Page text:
For information on tax rules relating to older people, see IRS Publication 554, Tax Guide for Seniors, available from the IRS website or by calling 800-829-1040.
In some circumstances, one partner in an unmarried couple can claim a cohabitating partner as a dependent and qualify for an additional exemption ($3,700 in 2011). The IRS defines dependents as either close relatives or unrelated persons who live in the taxpayer’s household as the principal place of abode and are supported by the taxpayer. For more details on these requirements, see IRS Publication 501, Exemptions, Standard Deduction and Filing Information, availble from the IRS website or by calling 800-829-1040.
Your partner may qualify as a dependent if you provide over one-half of his or her total support (for food, shelter, clothing, medical and dental care, education, and the like) during the year, he or she has earned less than $3,700 in 2011 (not including tax-exempt income, such as welfare or Social Security benefits), and he or she is a U.S. resident or citizen who has lived with you the entire year. In addition, your partner cannot file a joint return with someone else (for example, a spouse if he or she is still married).
Claiming Child Household Members as Dependents
Unmarried partners may also claim “head of household” filing status when they support a dependent other than an adult with whom they are living. So, for example, if your child lives with you and your partner, you could file as head of household and get many of the same credits available to married filers, such as the earned income credit for the working poor, and child and dependent care credits. By filing as head of household, an unmarried taxpayer could claim both the child and the other adult as dependents, for a total of three exemptions.
When parents are divorced or just live apart, the question of who gets to take the dependency exemption for federal income tax purposes often arises. Section 152 of the Internal Revenue Code provides that if the parents were once married, the parent who has physical custody for the greater part of the year gets to claim the exemption. You can change this by waiving your right to claim the exemption in a written agreement (for example, in a divorce, separation, or child custody agreement) or by filing a declaration with the IRS. For more information on how to handle this situation, see IRS Publication 504, Divorced or Separated Individuals, available from the IRS website or by calling 800-829-1040.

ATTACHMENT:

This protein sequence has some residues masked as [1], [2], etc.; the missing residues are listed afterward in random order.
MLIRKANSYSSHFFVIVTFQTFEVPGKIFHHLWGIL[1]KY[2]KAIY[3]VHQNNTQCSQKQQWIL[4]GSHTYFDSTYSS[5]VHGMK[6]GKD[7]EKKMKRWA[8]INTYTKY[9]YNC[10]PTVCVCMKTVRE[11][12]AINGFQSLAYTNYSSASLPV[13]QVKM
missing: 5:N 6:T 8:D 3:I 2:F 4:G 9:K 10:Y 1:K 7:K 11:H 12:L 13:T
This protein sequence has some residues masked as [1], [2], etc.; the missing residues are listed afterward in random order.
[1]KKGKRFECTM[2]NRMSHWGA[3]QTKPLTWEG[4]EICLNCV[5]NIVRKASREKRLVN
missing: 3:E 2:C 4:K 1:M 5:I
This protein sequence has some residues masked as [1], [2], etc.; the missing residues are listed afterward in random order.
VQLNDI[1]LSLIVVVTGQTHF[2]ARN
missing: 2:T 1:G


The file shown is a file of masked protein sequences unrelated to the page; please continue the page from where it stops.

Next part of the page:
If you were never married, the child qualifies by living with you for more than half the year as long as the child didn’t provide more than half of his or her own support.
Current tax law allows married couples to avoid taxes on the first $500,000 of capital gain (usually the difference between the original purchase price and the selling price) when they sell their home, as long as at least one spouse has owned the home, and both spouses have resided in the home, for two out of the five years preceding the sale.
Unmarried individuals are each entitled to a $250,000 gain exclusion on their portion of the home owned with someone else. However, in the case of an unmarried couple, both individuals must have owned and lived in the home for two of the five years preceding the sale.
For more information on the capital gain tax break, see the articles on avoiding capital gains tax in the Real Estate section of this website.